Pete Welch, director of county operations, said he thanked Norwalk Mayor Rob Duncan and Commissioner Joe Hintz for the hours they put in the process. Once approved by council, the proposed plan would cover 2018 through 2022.
“It’s a year-and-half process to do this,” Welch said.
One of the changes to the proposed plan is a $55,000 competitive grant. Welch said Norwalk could apply for all of it if no other entities apply.
“We’re putting more money out there that the city is set to receive,” he added. “If you have any questions, give me a call.”
Also, Welch said there was a side agreement with Norwalk during the last solid waste management plan, but the county and city decided they didn’t want any side agreements this time.
“It’s not a perfect plan, but we were able to work out a compromise. We think this is what’s best for the city and county,” Duncan told council.
In other action, Norwalk Safety-Service Director Dan Wendt discussed a proposal to amend the ordinances pertaining to the regulation of taxicabs. Ultimately, he said he wants to get rid of taxi meters and relieve the burden of safety inspections by reducing them to once a year.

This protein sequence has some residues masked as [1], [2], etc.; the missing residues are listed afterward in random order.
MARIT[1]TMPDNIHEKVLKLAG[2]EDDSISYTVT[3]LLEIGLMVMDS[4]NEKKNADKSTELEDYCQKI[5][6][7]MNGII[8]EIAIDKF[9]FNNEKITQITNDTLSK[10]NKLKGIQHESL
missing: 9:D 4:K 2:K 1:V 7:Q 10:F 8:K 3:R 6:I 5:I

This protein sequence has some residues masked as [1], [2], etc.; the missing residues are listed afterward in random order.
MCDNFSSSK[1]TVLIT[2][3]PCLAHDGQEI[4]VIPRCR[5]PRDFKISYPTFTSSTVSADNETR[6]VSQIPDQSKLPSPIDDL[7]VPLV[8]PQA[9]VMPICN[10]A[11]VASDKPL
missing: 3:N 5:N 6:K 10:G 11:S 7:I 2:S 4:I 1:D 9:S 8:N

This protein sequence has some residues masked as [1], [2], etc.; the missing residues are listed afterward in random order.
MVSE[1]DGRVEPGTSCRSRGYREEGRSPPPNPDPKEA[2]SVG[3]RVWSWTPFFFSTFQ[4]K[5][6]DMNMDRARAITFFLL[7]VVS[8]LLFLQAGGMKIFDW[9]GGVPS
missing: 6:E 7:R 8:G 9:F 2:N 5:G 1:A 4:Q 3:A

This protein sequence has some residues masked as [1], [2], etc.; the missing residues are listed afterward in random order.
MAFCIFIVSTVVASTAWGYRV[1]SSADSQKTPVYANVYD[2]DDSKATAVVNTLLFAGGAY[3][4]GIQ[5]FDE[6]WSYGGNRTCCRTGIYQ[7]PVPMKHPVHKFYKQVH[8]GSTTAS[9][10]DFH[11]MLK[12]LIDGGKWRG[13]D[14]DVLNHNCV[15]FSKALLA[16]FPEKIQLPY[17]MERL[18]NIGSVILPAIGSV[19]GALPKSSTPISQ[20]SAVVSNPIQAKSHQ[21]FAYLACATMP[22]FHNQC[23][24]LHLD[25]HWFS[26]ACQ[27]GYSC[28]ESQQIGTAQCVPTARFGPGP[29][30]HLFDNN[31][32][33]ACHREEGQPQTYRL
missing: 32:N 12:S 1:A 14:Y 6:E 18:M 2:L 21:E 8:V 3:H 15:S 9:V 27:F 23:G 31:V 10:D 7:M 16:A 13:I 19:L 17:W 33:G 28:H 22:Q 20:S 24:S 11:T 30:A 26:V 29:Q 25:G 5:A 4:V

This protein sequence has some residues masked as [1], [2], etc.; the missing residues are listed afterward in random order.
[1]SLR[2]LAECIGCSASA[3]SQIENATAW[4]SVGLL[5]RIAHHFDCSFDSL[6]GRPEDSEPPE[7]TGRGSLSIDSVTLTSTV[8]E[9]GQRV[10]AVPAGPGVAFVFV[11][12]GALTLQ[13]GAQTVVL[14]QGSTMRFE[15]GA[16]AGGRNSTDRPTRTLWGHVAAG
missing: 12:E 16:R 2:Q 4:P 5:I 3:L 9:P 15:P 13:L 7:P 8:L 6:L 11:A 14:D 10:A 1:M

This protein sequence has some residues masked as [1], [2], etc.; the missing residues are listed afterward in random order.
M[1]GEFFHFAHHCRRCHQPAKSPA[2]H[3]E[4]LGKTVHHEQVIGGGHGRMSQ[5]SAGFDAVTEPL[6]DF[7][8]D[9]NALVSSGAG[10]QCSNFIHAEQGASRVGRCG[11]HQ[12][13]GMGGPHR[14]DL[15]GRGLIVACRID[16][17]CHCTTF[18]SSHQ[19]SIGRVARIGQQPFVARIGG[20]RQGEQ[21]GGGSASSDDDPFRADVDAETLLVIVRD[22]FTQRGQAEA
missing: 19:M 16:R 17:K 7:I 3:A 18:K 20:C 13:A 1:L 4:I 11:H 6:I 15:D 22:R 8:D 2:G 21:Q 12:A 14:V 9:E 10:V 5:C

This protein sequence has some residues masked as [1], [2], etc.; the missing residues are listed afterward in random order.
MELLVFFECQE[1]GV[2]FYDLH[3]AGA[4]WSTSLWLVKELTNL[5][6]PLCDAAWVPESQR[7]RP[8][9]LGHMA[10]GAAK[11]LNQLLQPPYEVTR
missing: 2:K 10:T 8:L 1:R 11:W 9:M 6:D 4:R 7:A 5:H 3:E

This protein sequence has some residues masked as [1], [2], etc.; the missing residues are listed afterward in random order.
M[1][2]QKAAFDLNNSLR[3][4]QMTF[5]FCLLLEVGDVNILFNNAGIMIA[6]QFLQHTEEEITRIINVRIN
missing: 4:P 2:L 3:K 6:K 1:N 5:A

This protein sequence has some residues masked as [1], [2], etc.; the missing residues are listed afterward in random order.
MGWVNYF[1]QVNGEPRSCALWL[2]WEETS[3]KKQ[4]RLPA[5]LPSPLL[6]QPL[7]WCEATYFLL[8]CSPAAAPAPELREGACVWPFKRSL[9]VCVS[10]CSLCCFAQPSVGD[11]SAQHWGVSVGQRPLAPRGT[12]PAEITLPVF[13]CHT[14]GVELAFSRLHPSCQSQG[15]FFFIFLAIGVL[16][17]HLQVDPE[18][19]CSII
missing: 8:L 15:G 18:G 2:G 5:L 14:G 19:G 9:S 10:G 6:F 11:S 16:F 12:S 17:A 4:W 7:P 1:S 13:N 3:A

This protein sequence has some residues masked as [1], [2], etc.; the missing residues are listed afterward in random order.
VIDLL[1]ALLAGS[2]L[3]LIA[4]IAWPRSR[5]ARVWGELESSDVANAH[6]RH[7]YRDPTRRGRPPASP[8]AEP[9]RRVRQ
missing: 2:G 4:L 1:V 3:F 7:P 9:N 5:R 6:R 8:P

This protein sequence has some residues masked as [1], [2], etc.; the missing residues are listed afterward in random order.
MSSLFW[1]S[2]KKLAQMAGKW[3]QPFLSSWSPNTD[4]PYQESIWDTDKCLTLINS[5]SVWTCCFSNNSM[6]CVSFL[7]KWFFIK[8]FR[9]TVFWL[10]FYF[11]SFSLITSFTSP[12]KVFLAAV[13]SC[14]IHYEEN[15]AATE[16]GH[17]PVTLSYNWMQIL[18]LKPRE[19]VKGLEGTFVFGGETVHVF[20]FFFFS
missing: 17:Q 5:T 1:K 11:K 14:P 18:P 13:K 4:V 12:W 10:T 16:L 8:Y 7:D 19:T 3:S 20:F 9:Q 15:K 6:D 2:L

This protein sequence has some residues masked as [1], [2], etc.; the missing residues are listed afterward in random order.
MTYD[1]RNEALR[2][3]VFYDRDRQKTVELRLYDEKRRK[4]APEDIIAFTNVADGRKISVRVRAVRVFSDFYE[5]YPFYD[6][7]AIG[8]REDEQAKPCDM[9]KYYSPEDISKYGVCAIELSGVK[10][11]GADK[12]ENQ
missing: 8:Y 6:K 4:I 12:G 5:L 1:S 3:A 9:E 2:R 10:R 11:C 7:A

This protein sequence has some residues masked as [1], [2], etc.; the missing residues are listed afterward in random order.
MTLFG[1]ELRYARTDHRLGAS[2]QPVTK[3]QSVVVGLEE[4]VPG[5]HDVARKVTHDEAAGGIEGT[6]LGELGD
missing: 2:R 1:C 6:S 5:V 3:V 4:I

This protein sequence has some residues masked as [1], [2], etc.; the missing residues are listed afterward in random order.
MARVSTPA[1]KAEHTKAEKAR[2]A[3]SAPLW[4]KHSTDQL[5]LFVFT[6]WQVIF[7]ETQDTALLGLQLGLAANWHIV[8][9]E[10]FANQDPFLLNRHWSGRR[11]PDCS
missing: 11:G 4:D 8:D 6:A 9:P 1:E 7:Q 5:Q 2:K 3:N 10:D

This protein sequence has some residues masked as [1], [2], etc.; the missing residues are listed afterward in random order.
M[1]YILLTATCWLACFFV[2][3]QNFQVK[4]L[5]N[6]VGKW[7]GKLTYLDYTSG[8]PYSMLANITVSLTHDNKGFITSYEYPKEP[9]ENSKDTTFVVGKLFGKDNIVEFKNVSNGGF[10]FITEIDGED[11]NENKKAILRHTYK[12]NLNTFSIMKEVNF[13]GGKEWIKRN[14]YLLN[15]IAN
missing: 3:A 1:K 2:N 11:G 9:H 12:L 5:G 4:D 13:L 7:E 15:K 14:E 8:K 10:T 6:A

As part of his duties as the safety-service director, Wendt said he is supposed to make sure that taxi meters work properly, but no vehicles carry them so he wants to get rid of that requirement.
Safety inspections are supposed to be done within the first three months of applying for a taxi service and then every six months afterward.
“Once a year should suffice if it’s strictly enforced,” said Wendt, who believes the six-month requirement could be a financial strain for the taxi companies.
In the case of any possible Uber drivers, he said the city wants the drivers to operate through the same guidelines as taxis and go through the same application process.